Evaluating Mass Capture Fishing Techniques
Author(s): Ginessa Mahar
The term "mass capture" is widely used in archaeological and zooarchaeological discourse to connote any form of fish capture besides active, individual procurement of a single fish such as hook and line or spear fishing. Unfortunately, this blanket term obscures the diversity and range of mass capture techniques and other critical factors that have implications for archaeological and anthropological interpretation such as materials, technology, ecology, and labor, among other variables. To begin to address this issue a series of experiments were undertaken involving one particular type of mass capture—fish weirs. Long shore and tidal weirs were modeled based on archaeological data from fish weirs in the Eastern United States. This poster details the preliminary results of this study via the quantification of fish species captured per weir configuration, juxtaposed against baseline fisheries monitoring data from the Florida Fish and Wildlife Conservation Commission. Variation between the weirs exists primarily in terms of labor invested in weir construction and behavioral patterns of fish species caught. These results show the need for considering particular types of mass capture fishing when addressing ichthyological remains at archaeological sites. All research presented herein was conducted at the Seahorse Key Marine Laboratory, Gulf Coast, Florida.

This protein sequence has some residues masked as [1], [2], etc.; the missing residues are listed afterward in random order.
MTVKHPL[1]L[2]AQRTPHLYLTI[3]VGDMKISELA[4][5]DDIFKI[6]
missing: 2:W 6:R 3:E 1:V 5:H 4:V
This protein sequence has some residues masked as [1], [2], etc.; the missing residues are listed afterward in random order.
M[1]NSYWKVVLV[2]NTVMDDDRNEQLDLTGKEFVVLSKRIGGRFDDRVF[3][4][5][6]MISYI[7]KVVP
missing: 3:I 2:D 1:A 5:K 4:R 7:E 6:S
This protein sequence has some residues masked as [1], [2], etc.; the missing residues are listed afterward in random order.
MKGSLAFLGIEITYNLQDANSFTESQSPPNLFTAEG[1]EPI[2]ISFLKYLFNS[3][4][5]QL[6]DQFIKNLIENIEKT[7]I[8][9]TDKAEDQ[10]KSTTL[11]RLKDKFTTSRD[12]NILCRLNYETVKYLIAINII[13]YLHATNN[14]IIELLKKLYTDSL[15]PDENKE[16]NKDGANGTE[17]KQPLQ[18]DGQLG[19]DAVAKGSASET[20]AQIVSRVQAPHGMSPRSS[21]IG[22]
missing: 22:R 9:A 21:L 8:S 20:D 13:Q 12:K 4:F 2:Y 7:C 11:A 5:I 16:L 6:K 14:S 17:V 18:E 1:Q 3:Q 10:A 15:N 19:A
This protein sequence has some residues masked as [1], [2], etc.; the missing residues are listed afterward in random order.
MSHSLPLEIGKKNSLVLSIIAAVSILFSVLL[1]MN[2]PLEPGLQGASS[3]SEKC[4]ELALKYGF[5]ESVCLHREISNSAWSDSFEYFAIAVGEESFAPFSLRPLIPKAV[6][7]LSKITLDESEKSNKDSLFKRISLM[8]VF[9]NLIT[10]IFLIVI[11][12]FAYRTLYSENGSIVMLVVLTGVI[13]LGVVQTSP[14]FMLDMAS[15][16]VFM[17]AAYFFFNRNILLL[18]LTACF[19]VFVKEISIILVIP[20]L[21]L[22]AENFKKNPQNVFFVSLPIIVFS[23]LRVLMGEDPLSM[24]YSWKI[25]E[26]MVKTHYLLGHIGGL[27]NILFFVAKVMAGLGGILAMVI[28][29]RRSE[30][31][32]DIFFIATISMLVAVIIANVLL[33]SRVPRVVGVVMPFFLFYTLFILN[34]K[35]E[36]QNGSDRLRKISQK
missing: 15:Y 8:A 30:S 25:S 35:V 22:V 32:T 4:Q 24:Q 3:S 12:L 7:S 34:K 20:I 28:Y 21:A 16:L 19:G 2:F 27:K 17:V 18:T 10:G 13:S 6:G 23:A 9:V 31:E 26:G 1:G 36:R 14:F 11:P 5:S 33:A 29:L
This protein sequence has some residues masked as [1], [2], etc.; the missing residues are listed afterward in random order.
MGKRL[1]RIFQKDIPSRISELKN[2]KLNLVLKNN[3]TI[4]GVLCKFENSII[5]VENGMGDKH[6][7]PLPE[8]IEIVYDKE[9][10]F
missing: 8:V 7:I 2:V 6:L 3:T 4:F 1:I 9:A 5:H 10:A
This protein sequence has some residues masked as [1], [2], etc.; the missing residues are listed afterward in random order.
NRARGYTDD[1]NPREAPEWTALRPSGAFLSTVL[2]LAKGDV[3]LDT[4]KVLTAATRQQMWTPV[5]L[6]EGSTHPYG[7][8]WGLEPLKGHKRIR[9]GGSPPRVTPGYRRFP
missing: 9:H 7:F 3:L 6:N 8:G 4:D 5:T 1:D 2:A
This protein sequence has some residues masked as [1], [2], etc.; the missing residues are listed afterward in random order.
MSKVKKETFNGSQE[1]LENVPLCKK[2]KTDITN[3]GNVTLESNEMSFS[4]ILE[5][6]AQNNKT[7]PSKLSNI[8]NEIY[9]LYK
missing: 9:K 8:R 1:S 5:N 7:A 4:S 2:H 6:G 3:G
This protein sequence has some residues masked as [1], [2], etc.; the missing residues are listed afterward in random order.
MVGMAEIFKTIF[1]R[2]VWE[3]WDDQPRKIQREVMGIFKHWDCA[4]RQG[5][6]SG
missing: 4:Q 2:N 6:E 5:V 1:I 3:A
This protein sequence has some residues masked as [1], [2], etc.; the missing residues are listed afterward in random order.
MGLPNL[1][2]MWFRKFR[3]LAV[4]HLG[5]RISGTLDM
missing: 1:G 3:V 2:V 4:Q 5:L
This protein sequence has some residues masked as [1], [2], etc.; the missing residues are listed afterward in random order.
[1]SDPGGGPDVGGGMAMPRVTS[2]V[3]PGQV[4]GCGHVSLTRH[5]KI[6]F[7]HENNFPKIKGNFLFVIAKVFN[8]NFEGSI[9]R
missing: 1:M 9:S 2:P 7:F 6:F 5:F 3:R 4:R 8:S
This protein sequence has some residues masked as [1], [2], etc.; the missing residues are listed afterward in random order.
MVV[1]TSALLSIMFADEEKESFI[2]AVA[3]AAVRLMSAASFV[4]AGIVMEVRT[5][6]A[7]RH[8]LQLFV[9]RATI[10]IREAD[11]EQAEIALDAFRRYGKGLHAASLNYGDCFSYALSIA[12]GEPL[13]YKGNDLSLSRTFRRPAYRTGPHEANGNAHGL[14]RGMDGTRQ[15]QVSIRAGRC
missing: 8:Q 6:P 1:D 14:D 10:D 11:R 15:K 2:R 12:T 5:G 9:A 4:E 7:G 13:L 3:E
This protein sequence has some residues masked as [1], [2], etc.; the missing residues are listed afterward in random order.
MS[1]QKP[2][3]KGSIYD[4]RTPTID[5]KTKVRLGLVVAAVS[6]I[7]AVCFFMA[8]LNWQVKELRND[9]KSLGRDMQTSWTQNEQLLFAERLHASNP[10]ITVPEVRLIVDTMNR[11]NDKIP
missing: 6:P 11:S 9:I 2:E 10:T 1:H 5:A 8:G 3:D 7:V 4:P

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Evaluating Mass Capture Fishing Techniques. Ginessa Mahar. Presented at The 80th Annual Meeting of the Society for American Archaeology, San Francisco, California. 2015 ( tDAR id: 397764)
North America - Southeast
min long: -91.274; min lat: 24.847 ; max long: -72.642; max lat: 36.386 ;